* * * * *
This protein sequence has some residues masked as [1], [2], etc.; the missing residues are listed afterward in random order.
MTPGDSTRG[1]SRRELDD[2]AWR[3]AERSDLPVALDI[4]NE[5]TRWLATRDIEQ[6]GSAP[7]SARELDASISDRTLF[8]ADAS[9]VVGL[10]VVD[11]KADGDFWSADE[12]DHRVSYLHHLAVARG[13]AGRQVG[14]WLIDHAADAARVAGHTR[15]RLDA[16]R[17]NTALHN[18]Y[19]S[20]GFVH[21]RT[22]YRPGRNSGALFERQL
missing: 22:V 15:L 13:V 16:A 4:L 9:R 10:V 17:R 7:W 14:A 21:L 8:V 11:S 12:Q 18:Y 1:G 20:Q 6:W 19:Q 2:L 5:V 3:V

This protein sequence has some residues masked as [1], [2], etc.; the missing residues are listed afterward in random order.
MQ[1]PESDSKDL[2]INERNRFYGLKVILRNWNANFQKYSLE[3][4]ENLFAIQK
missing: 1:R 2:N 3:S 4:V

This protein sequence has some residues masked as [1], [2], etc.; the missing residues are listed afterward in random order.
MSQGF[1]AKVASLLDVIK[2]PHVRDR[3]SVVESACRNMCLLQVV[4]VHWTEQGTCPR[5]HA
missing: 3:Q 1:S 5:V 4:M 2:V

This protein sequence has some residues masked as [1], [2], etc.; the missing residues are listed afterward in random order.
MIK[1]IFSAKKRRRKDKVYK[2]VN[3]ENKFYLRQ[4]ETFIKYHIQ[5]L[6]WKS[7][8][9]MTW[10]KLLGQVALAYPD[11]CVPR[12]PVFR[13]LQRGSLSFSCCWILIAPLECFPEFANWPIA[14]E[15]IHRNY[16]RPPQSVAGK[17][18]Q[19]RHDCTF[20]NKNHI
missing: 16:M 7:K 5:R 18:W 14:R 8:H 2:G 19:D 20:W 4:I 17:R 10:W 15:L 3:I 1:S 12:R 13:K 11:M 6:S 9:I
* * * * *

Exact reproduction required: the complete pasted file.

This protein sequence has some residues masked as [1], [2], etc.; the missing residues are listed afterward in random order.
MTPGDSTRG[1]SRRELDD[2]AWR[3]AERSDLPVALDI[4]NE[5]TRWLATRDIEQ[6]GSAP[7]SARELDASISDRTLF[8]ADAS[9]VVGL[10]VVD[11]KADGDFWSADE[12]DHRVSYLHHLAVARG[13]AGRQVG[14]WLIDHAADAARVAGHTR[15]RLDA[16]R[17]NTALHN[18]Y[19]S[20]GFVH[21]RT[22]YRPGRNSGALFERQL
missing: 22:V 15:L 13:V 16:A 4:L 9:R 10:V 17:R 7:W 14:A 21:L 8:V 11:S 12:Q 18:Y 1:G 20:Q 6:W 19:Q 2:L 5:V 3:V

This protein sequence has some residues masked as [1], [2], etc.; the missing residues are listed afterward in random order.
MQ[1]PESDSKDL[2]INERNRFYGLKVILRNWNANFQKYSLE[3][4]ENLFAIQK
missing: 1:R 2:N 3:S 4:V

This protein sequence has some residues masked as [1], [2], etc.; the missing residues are listed afterward in random order.
MSQGF[1]AKVASLLDVIK[2]PHVRDR[3]SVVESACRNMCLLQVV[4]VHWTEQGTCPR[5]HA
missing: 3:Q 1:S 5:V 4:M 2:V

This protein sequence has some residues masked as [1], [2], etc.; the missing residues are listed afterward in random order.
MIK[1]IFSAKKRRRKDKVYK[2]VN[3]ENKFYLRQ[4]ETFIKYHIQ[5]L[6]WKS[7][8][9]MTW[10]KLLGQVALAYPD[11]CVPR[12]PVFR[13]LQRGSLSFSCCWILIAPLECFPEFANWPIA[14]E[15]IHRNY[16]RPPQSVAGK[17][18]Q[19]RHDCTF[20]NKNHI
missing: 16:M 7:K 5:R 18:W 14:R 8:H 2:G 19:D 20:W 4:I 17:R 10:W 15:L 3:I 1:S 12:R 13:K 11:M 6:S 9:I